Crude prices rallied this week on the growing anticipation that OPEC would extend its production reduction agreement through the end of 2018. That should help drain off more of the market's excess inventory, which should at least put a floor under oil prices. For the week, the U.S. oil benchmark, WTI, rose about 3% to more than $53 a barrel, finishing at the highest level in six months, while the global oil benchmark, Brent, increased nearly 4% and topped $60 a barrel for the first time in more than two years.
That said, while oil had a good week, the focus of investors was on third-quarter earnings. Several oil and gas stocks reported results this week, many of which drove big swings in their stock prices. The biggest, according to data from S&P Global Market Intelligence, came from Whiting Petroleum (WLL), Oceaneering International (OII -0.47%) and Helix Energy Solutions (HLX -1.91%).
Whiting Petroleum was the lone gainer of this trio, popping 13% this week after posting expectation-beating third-quarter results. While the shale driller reported a loss of $50.1 million, or $0.14 per share, that was $0.06 per share better than analysts anticipated. Several factors drove that result, including a stunning 78% increase in production from its acreage in Colorado's Niobrara Shale and a 12% improvement in the price it realized for selling its oil. Meanwhile, the company noted that it's on pace to meet its full-year production growth target, including boosting output 10% in the fourth quarter.
Oceaneering International, on the other hand, plunged 24% this week after reporting its third-quarter results and unveiling its outlook for 2018. While the offshore product and service company's third-quarter results weren't terrible, its $0.02 per share adjusted loss did miss expectations by $0.01 per share. That said, the fuel for this week's sell-off was its dismal outlook. CEO Rod Larson said in the press release that the company believes its "2018 earnings will be significantly lower than 2017." Further, Oceaneering only expects to generate enough cash flow to make its debt payments and fund capital expenses, which led analysts to believe that the company would likely suspend its dividend.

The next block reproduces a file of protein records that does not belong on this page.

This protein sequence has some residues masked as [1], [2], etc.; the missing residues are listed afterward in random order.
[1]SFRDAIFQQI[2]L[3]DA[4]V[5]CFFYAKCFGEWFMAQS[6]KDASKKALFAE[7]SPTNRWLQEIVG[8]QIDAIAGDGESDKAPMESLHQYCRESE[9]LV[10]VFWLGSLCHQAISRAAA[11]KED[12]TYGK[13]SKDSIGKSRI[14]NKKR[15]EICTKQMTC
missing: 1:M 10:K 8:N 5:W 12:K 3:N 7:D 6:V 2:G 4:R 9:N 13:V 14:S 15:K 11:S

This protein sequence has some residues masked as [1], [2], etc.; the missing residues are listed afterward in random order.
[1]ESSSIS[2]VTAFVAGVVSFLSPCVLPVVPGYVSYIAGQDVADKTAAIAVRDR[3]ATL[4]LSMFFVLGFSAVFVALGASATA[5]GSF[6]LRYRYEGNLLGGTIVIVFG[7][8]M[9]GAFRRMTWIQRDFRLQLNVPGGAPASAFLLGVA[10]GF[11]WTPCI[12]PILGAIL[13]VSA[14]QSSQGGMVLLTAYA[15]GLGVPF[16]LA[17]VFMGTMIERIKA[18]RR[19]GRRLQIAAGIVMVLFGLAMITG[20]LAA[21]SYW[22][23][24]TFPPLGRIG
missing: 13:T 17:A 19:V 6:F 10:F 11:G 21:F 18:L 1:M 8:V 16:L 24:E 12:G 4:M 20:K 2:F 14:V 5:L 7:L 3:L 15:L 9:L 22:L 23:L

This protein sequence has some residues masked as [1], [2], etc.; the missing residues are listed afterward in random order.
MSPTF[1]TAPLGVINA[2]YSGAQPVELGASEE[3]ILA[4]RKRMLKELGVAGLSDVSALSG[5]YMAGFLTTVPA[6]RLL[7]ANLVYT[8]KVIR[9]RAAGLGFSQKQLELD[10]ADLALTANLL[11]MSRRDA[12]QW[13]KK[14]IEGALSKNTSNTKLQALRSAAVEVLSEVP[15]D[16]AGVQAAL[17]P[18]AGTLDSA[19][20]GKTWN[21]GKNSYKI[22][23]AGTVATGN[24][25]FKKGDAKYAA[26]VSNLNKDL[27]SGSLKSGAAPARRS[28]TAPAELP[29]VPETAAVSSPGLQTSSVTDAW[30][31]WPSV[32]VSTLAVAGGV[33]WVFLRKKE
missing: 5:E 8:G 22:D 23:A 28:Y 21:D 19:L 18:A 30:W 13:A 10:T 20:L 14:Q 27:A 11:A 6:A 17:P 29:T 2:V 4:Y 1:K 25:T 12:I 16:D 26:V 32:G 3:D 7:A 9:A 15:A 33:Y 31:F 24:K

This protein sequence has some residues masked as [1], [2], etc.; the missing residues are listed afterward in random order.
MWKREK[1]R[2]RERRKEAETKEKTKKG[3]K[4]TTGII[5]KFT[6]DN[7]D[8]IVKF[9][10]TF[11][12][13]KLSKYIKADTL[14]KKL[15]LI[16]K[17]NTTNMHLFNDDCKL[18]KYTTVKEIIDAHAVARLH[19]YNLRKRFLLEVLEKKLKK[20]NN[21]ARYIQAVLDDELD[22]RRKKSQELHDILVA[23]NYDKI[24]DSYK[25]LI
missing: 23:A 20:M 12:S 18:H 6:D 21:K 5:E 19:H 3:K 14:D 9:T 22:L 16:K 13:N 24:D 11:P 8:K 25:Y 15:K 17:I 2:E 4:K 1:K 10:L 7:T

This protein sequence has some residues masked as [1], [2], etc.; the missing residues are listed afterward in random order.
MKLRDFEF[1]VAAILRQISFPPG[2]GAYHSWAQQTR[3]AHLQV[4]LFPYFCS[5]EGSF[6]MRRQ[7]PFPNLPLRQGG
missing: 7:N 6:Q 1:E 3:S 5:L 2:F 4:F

Meanwhile, Helix Energy Solutions also plunged this week, falling nearly 11% after releasing its third-quarter results. That report wasn't too bad since earnings of $0.02 per share were in line with expectations. Instead, what tripped up the offshore service company were comments by CEO Owen Kratz on the accompanying conference call. He said the company had completed its strategic review and drew the conclusion that it should focus on strengthening its balance sheet and operations. That was a letdown for traders who bid the stock up a few weeks earlier after The Wall Street Journal reported that Helix had hired bankers to help it with a potential sale. It appears like no would-be buyers stepped up to the table, which isn't too surprising considering the dim outlook for the offshore drilling market.
The moves made by these three stocks correlates with what's going on in the oil market. Thanks to the high returns drillers can earn from onshore shale plays, Whiting and its peers are growing again even though oil remains relatively low. Offshore-focused companies like Oceaneering and Helix, on the other hand, are still having a tough time because crude isn't high enough to make offshore drilling as profitable as shale drilling. Because of that, it doesn't make sense to buy this week's dip in either offshore-focused stock since each could have further to fall if oil doesn't keep going higher.